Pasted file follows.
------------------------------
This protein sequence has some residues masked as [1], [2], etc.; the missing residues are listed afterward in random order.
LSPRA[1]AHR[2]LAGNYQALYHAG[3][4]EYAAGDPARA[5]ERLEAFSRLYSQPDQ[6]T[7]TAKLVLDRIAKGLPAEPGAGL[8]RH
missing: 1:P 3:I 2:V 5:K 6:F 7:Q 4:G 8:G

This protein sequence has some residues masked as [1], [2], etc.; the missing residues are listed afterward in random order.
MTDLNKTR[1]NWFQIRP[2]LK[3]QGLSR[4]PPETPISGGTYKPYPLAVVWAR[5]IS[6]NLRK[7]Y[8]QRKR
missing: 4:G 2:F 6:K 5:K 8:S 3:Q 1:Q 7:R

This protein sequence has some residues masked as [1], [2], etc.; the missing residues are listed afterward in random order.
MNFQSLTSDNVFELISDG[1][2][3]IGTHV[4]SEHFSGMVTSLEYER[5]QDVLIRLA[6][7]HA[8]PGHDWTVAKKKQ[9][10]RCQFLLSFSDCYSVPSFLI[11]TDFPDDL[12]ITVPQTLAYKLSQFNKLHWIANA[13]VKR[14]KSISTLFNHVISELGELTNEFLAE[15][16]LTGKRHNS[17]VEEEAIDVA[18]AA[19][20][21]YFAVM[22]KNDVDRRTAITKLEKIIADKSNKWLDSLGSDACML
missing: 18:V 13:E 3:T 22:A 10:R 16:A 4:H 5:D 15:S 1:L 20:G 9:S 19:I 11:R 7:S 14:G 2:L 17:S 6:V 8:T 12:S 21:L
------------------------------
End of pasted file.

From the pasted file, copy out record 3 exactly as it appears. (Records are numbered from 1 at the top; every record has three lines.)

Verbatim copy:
This protein sequence has some residues masked as [1], [2], etc.; the missing residues are listed afterward in random order.
MNFQSLTSDNVFELISDG[1][2][3]IGTHV[4]SEHFSGMVTSLEYER[5]QDVLIRLA[6][7]HA[8]PGHDWTVAKKKQ[9][10]RCQFLLSFSDCYSVPSFLI[11]TDFPDDL[12]ITVPQTLAYKLSQFNKLHWIANA[13]VKR[14]KSISTLFNHVISELGELTNEFLAE[15][16]LTGKRHNS[17]VEEEAIDVA[18]AA[19][20][21]YFAVM[22]KNDVDRRTAITKLEKIIADKSNKWLDSLGSDACML
missing: 18:V 13:E 3:T 22:A 10:R 16:A 4:H 5:D 15:S 1:L 20:G 9:S 19:I 11:R 7:S 14:G 2:L 17:S 6:V 8:T 12:S 21:L